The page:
Prison service chief condemns bonfire including names of murdered officers
The head of the Prison Service in Northern Ireland has condemned the "disgraceful" decision to light a bonfire emblazoned with the names of murdered officers.
The pyre, set alight on Wednesday evening in the Bogside area of Londonderry, included references to late police officers Ronan Kerr and Stephen Carroll and prison officers David Black and Adrian Ismay.
Three petrol bombs were also thrown at police near the city's walls which overlook the Bogside.
A 35-year-old man was arrested and charged with making, possessing and throwing a petrol bomb and is due to appear in court next month.
Fires are lit at this time of year to mark the anniversary of the introduction of internment of republican suspects without trial in 1971 and police are treating the incident as a hate crime.
Prison Service director-general Ronnie Armour, in a message to staff, said: "Using the names of our murdered friends and colleagues, and those of PSNI (Police Service of Northern Ireland) colleagues, in this way has caused great hurt and distress to their families, to the Prison Service, and the wider community."
David Black, 52, was killed by dissident republicans opposed to the peace process during a motorway drive-by shooting in Co Armagh in 2012.
His son Kyle said Wednesday evening's bonfire-makers were disgusting.
Mr Armour also disclosed messages of support received from Londonderry, or Derry as many refer to it.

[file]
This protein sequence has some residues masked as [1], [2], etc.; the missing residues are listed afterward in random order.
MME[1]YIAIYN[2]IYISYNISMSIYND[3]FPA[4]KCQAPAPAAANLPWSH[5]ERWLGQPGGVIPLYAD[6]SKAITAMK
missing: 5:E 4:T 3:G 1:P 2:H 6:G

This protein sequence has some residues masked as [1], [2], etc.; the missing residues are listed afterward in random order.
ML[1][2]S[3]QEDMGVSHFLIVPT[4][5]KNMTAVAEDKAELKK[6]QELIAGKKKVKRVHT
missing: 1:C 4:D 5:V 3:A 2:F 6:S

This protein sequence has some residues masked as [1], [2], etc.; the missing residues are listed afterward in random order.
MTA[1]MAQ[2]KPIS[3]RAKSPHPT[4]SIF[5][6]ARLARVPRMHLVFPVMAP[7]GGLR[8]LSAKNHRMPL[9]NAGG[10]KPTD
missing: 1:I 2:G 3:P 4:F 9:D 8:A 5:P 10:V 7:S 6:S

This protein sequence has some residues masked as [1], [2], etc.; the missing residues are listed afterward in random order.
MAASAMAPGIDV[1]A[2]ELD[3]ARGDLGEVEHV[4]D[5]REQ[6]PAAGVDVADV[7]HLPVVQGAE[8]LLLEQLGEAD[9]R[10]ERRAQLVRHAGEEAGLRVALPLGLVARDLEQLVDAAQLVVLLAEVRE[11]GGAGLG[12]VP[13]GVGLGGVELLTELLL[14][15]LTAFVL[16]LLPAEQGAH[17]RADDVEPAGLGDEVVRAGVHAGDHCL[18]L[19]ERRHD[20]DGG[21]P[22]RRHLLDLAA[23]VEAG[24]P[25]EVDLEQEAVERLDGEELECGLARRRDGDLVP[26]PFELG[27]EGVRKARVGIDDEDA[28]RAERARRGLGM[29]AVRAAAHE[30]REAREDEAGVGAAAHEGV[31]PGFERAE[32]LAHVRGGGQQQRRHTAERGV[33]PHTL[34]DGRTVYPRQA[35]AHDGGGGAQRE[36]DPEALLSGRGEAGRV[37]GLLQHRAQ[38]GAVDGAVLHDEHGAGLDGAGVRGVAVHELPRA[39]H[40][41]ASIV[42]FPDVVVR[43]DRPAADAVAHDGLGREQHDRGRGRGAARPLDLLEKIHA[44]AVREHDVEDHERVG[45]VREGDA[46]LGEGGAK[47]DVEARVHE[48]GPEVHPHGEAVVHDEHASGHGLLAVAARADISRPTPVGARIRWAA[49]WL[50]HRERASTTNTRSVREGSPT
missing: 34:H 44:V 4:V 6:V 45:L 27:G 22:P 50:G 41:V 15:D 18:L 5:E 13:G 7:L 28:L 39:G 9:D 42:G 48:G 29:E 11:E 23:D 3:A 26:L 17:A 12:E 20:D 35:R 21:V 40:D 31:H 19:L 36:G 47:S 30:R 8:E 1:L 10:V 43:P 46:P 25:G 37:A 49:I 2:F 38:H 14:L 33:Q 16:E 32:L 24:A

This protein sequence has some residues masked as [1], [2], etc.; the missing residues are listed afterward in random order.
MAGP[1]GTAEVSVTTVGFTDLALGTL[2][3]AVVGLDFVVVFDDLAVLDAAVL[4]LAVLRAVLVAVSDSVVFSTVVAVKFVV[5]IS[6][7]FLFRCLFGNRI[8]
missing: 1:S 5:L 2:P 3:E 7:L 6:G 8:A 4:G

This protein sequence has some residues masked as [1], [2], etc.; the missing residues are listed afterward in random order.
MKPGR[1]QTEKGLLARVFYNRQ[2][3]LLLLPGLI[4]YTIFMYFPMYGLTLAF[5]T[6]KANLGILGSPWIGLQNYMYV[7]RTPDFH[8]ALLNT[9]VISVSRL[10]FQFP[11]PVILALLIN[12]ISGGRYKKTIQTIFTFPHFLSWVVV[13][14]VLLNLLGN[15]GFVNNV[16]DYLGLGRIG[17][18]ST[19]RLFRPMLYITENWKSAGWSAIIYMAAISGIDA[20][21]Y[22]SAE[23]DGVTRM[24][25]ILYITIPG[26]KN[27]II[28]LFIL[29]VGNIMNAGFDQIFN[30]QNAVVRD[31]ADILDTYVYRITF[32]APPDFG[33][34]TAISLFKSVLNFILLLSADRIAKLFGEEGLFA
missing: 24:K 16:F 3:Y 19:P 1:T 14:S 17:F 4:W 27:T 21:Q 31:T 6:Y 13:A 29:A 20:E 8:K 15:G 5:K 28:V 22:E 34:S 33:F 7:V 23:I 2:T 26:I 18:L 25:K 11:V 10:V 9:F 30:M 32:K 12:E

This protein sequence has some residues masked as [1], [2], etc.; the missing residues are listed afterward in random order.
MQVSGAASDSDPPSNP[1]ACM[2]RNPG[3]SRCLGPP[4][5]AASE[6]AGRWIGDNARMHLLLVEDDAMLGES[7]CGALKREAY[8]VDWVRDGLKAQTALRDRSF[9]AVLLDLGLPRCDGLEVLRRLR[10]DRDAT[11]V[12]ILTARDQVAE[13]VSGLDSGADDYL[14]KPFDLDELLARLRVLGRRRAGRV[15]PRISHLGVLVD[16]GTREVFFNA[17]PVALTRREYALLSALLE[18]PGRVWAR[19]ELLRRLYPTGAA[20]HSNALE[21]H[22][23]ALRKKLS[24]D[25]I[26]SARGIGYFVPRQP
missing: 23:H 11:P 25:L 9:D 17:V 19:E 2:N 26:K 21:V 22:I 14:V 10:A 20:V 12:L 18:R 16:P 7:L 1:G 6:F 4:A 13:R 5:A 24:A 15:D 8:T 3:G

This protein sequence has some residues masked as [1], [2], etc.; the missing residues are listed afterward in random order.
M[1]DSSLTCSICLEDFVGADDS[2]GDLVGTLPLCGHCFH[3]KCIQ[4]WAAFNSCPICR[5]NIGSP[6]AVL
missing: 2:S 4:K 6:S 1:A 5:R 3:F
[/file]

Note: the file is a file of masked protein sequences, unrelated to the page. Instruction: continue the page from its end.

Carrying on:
One said: "Please accept my sincere apologies for the most disgraceful, hurtful and hate-filled scenes that we witnessed last night at the bonfire in the Bogside.
"I know that I speak for the vast, vast majority of people from this wonderful city when I say that this is not in our name and we stand with the families of Ronan, Stephen, Adrian and David at this most distressing time.
"Please pass on my thoughts to the families of Adrian, David and all your fellow officers."
Mr Armour said Mr Black and Mr Ismay served the entire community with commitment, integrity and dignity.
He added: "As a service we will continue to serve all the people of Northern Ireland with professionalism."
Poppy wreaths were also put on the bonfire.
PSNI Chief Inspector Paul McCracken said: "We are treating this as a hate crime and we are seeking to identify those responsible, and I would ask anyone with information that can help identify the perpetrators to contact us."
Sinn Fein has condemned the "display of hate", saying it had "absolutely nothing whatsoever to do with republicanism", while DUP MP Sir Jeffrey Donaldson decried the "inhumane and pure evil" placing of the men's names on the bonfire.
Irish Foreign Affairs Minister Simon Coveney said he was "appalled and saddened".
Kyle Black criticised those involved.
He wrote on Twitter: "Absolutely disgusting! The people responsible for these vile actions have absolutely nothing to offer our society. #somuchforrespectandequality
"My dad, along with the other brave men named, served their community with dignity and respect.
"This in complete contrast to those responsible for this. Absolutely sickened."
The bonfire was also draped in Union flags, British Army flags and a Donald Trump election sign.